Tomorrow I'm leaving town for our annual summer vacation with extended family. Should be fun! Before then, I've got one more post in me.
All of us understand the concept that we don't always say what we think, all the time to all the people around us. There's a sense of responsbility there, that perhaps our thoughts and words might be rude, offensive, misinterpreted or just plain irrelevant.
The lady in front of you at the grocery store who's on the cell phone and ignoring a question from the cashier? Annoying, but I probably wouldn't say anything. The young boy who's being kind of mean, but not dangerously mean, to another kid at the park? Sad, but if he's not my kid, I probably wouldn't say anything. The sweet lady who plainly tells me her political opinion, which happens to be the polar opposite of mine? I'd probably just nod my head, smile and thank her for sharing.
These are times we might just stay quiet and choose not to cause a ruckus. But how far does that go, exactly, before our silence is causing us to be disingeuous? If that silence extends to never telling anyone what we think or how we feel, does anybody really know us at all?
I've been wrestling with this one for a while in regards to my faith. I've shared plenty of things here over the past few years, but that's really just the tip of the iceberg. Most of my journey I'm still holding back, and at times I can't tell if that reluctance is driven by responsibility or fear.
Let's be clear -- we don't need to share everything with everybody. Heck, nobody is closer to me than Jamie, but we have an understanding that on some issues and some ideas we're just not gonna agree. So we don't go there. That's responsible, I think. I guess what I'm saying is that lately it's been hard for me to discern where the line is between responsible avoidance of hot topics, and dishonest keeping of secrets. Does anybody else struggle with this?
It's all coming to a head now because a men's reading group has been formed at our church, and I was asked to be in it. It's a small group, just 10 guys, and half of them are a formal church leader or employee. It's a great group of guys, and our first book assignment was "The Shack", which strangely enough does not really fit into some of our church doctrines. But it fit with me.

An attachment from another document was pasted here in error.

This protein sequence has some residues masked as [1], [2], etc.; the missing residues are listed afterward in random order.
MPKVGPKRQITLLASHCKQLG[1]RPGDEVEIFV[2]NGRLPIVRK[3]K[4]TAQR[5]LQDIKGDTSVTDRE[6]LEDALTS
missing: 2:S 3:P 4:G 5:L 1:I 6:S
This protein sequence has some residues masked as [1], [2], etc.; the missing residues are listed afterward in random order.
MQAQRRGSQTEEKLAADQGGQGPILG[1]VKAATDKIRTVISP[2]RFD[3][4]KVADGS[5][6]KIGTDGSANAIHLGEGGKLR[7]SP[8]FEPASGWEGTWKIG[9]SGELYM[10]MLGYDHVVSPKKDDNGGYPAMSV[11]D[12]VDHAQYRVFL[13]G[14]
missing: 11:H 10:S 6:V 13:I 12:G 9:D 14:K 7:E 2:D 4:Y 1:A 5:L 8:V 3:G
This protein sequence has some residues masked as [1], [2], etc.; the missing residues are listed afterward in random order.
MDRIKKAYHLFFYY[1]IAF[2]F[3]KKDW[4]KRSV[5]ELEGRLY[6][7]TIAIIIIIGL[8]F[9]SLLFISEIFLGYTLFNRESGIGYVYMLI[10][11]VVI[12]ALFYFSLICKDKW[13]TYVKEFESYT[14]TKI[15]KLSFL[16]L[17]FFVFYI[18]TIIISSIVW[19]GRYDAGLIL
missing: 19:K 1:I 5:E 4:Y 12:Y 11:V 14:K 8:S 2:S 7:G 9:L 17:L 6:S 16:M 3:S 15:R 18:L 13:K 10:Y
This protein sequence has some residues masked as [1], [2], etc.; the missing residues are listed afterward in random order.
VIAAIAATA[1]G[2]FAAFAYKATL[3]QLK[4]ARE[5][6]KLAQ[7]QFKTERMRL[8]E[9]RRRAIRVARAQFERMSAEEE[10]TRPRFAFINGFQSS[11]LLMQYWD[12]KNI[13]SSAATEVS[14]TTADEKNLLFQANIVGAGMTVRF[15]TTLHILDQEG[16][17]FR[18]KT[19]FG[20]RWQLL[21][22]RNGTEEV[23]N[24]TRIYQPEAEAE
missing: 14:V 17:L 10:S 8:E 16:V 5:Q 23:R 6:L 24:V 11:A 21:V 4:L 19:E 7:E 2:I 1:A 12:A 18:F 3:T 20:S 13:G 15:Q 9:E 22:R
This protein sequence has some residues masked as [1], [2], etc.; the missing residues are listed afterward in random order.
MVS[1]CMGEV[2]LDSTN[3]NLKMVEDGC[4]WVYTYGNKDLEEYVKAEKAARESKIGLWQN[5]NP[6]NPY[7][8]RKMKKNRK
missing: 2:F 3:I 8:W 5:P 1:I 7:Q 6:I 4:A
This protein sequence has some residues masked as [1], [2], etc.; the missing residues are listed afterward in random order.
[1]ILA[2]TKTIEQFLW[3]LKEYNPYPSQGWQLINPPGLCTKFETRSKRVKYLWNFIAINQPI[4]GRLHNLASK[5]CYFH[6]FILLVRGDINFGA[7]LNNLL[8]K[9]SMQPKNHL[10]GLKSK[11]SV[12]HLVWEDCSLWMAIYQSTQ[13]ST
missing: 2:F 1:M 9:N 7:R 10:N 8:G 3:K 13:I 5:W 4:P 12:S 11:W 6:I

Our group isn't able to meet in person so I set up an online group for us, and introduced myself and mentioned that I've never really shared my faith journey of the past few years. The response was strong and immediate -- several of them felt the same way. They said it's very sad that we can't be "real" at church and admit that the answers to life aren't simple. They said it's tragic that we haven't been able to foster a safe environment where people felt like they could really be themselves. They said that all discussion details would stay private within the group, and that we should never feel that we have to stick with what have historically been the church's positions on any topic.
It was partially a breath of fresh air, and partially terrifying. Are they seriously asking for me to share who I really am? Is it that safe? I haven't decided yet. But I'm hopeful.
My dad recently wrote a poem that included this verse:
Will we ever get rid of our preconceived notions,
And our quick answers we think are fast magic potions?
Will we ever see what could have been really be,
Where I take you for you and you take me for me?
Not till we get there.
He's probably right, that we'll never totally accept each other in this life. Perhaps all I can hope for is that soon I can start to test out some of my ideas by sharing them instead of holding them in. And if somebody doesn't like them, perhaps they'll keep it to themselves instead of rocking my boat. :)
Speaking of silence and secrets, have you ever seen the postsecret blog? It's incredible. A mailing address was setup for people to send postcards to, with no return address. On the postcard the sender is supposed to put a secret they've been keeping. It's fascinating to see the types of things people haven't been able to share. Obviously some of them are heartbreaking, but I've been collecting the lighter-hearted or soul-sparking ones.
Here are a few of my favorites. See you in a week!
A Hard, Difficult, and Terrible Beauty
22 hours ago